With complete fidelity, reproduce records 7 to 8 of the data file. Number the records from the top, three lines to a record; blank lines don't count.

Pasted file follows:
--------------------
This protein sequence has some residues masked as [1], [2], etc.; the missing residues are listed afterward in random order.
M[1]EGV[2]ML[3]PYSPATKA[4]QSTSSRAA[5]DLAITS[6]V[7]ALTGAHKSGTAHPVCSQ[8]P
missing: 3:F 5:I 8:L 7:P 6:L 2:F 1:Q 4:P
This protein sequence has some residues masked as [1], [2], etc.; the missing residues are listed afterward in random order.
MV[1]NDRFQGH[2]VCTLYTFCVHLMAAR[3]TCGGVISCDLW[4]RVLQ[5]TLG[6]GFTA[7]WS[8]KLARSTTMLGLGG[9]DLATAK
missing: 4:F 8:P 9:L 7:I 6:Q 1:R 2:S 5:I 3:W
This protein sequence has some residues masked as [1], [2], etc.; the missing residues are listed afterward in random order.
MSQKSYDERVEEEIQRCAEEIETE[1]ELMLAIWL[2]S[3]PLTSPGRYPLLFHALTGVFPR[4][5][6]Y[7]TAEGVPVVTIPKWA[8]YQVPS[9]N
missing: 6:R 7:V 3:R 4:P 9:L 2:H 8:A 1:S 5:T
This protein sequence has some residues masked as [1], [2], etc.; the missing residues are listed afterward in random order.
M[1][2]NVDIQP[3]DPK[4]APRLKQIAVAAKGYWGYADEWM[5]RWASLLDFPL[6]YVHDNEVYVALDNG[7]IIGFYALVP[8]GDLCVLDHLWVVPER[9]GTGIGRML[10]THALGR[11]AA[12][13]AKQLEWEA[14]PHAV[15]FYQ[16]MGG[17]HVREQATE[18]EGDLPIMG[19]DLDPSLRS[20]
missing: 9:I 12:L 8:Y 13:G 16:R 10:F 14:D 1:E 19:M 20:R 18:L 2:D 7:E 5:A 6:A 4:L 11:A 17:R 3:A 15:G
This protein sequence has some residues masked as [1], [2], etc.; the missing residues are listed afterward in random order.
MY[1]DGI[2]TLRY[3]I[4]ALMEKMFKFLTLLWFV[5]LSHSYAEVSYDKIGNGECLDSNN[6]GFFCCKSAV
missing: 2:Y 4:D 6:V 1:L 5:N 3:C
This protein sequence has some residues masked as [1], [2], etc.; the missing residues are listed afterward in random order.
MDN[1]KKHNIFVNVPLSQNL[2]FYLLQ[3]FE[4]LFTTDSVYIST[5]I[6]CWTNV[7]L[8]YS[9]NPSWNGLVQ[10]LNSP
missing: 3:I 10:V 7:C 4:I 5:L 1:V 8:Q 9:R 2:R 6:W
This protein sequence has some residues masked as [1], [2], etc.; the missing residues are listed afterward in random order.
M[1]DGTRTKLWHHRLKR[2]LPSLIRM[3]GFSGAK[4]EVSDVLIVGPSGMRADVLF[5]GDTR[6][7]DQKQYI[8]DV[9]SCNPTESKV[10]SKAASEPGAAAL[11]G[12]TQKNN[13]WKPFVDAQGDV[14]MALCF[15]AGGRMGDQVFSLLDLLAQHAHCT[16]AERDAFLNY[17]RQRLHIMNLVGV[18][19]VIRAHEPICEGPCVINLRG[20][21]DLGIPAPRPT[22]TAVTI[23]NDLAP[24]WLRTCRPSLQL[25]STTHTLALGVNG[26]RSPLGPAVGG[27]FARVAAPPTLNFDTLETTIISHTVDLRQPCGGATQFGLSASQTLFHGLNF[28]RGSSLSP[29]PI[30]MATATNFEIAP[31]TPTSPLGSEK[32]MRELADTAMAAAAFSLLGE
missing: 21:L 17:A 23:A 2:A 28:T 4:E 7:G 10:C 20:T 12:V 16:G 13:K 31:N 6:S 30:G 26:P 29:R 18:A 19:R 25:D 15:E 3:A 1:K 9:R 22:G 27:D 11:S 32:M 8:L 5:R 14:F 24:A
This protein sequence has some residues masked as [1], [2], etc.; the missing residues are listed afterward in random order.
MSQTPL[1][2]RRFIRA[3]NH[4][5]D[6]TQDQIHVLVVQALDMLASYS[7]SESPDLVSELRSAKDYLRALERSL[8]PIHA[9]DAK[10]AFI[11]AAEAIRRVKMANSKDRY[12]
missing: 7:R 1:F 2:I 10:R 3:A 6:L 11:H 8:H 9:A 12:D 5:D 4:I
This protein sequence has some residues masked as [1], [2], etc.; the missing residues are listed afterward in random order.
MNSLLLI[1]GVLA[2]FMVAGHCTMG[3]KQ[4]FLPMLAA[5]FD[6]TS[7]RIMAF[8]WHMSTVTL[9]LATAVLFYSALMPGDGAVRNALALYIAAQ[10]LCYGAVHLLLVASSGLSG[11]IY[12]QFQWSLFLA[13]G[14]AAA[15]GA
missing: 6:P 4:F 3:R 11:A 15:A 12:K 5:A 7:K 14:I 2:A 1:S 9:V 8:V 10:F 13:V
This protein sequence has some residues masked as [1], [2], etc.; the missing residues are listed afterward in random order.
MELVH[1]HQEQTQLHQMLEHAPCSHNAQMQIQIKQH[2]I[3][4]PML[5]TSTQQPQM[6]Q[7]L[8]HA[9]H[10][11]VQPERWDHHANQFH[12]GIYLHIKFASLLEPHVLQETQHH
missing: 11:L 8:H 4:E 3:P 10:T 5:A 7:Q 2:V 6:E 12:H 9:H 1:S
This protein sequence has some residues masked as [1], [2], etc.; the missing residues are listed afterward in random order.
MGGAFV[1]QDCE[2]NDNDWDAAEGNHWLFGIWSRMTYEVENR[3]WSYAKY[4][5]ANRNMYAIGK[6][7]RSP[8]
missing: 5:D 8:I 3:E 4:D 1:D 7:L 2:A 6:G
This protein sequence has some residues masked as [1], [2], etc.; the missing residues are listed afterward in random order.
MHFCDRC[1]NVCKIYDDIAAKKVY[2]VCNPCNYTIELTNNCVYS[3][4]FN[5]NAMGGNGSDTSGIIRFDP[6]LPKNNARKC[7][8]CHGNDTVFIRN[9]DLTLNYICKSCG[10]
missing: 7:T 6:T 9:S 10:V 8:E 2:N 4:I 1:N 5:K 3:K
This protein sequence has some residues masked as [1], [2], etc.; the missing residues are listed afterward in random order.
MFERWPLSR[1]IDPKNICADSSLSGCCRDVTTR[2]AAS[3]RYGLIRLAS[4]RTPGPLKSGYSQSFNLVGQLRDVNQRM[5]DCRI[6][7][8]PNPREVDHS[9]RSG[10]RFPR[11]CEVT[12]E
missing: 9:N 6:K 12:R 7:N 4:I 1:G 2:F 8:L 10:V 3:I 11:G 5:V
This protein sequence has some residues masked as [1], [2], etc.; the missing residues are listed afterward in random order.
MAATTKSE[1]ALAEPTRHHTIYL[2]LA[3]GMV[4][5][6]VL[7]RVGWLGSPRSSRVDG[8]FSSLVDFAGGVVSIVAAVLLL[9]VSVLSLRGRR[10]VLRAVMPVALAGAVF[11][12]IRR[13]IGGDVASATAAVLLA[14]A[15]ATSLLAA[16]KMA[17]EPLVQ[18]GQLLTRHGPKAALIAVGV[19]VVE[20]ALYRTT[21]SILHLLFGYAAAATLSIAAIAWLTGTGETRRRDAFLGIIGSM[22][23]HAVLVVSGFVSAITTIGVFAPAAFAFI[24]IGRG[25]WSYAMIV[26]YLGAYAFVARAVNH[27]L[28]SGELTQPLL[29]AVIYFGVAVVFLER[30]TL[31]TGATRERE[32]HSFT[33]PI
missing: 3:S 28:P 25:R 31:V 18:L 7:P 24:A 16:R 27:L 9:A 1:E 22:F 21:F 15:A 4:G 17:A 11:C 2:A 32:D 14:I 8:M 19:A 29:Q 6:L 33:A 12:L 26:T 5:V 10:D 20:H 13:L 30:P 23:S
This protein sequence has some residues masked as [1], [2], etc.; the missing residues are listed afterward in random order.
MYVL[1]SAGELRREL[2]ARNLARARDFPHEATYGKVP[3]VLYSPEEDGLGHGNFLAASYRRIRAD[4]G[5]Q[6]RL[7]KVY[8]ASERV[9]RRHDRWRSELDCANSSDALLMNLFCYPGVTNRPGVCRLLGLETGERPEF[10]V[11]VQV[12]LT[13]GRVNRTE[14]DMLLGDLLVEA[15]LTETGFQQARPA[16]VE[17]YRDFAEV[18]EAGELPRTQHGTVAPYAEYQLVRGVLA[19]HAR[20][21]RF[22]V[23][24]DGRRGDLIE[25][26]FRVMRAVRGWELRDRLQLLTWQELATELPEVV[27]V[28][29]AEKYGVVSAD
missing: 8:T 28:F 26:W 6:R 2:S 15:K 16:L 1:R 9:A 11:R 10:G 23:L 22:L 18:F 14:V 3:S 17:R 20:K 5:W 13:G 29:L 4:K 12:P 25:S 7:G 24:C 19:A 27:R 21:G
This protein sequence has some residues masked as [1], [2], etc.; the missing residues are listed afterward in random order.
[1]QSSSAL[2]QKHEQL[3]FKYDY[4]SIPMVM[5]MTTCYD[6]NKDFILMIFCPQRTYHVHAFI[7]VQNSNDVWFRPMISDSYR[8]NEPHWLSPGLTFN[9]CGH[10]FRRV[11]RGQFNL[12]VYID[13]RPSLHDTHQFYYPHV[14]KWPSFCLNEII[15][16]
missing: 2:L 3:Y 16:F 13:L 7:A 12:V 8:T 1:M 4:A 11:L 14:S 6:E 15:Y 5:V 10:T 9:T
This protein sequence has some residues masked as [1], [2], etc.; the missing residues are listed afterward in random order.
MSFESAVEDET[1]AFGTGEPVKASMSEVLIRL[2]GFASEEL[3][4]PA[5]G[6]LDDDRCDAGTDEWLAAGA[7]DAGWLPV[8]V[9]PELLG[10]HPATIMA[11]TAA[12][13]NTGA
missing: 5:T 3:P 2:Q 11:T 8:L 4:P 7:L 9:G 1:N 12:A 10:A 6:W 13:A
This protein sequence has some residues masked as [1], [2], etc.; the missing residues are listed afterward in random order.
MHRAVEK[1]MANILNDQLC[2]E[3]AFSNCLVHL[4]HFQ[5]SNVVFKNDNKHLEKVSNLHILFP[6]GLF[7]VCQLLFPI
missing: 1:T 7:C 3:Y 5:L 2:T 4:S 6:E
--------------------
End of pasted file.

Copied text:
This protein sequence has some residues masked as [1], [2], etc.; the missing residues are listed afterward in random order.
M[1]DGTRTKLWHHRLKR[2]LPSLIRM[3]GFSGAK[4]EVSDVLIVGPSGMRADVLF[5]GDTR[6][7]DQKQYI[8]DV[9]SCNPTESKV[10]SKAASEPGAAAL[11]G[12]TQKNN[13]WKPFVDAQGDV[14]MALCF[15]AGGRMGDQVFSLLDLLAQHAHCT[16]AERDAFLNY[17]RQRLHIMNLVGV[18][19]VIRAHEPICEGPCVINLRG[20][21]DLGIPAPRPT[22]TAVTI[23]NDLAP[24]WLRTCRPSLQL[25]STTHTLALGVNG[26]RSPLGPAVGG[27]FARVAAPPTLNFDTLETTIISHTVDLRQPCGGATQFGLSASQTLFHGLNF[28]RGSSLSP[29]PI[30]MATATNFEIAP[31]TPTSPLGSEK[32]MRELADTAMAAAAFSLLGE
missing: 21:L 17:A 23:A 2:A 28:T 4:E 7:G 10:C 20:T 12:V 16:G 13:K 31:N 6:S 30:G 26:P 29:R 18:A 19:R 25:D 15:E 3:A 1:K 9:R 22:G 27:D 11:S 32:M 8:L 5:R 14:F 24:A
This protein sequence has some residues masked as [1], [2], etc.; the missing residues are listed afterward in random order.
MSQTPL[1][2]RRFIRA[3]NH[4][5]D[6]TQDQIHVLVVQALDMLASYS[7]SESPDLVSELRSAKDYLRALERSL[8]PIHA[9]DAK[10]AFI[11]AAEAIRRVKMANSKDRY[12]
missing: 7:R 1:F 2:I 10:R 3:A 6:L 11:H 8:H 9:A 12:D 5:D 4:I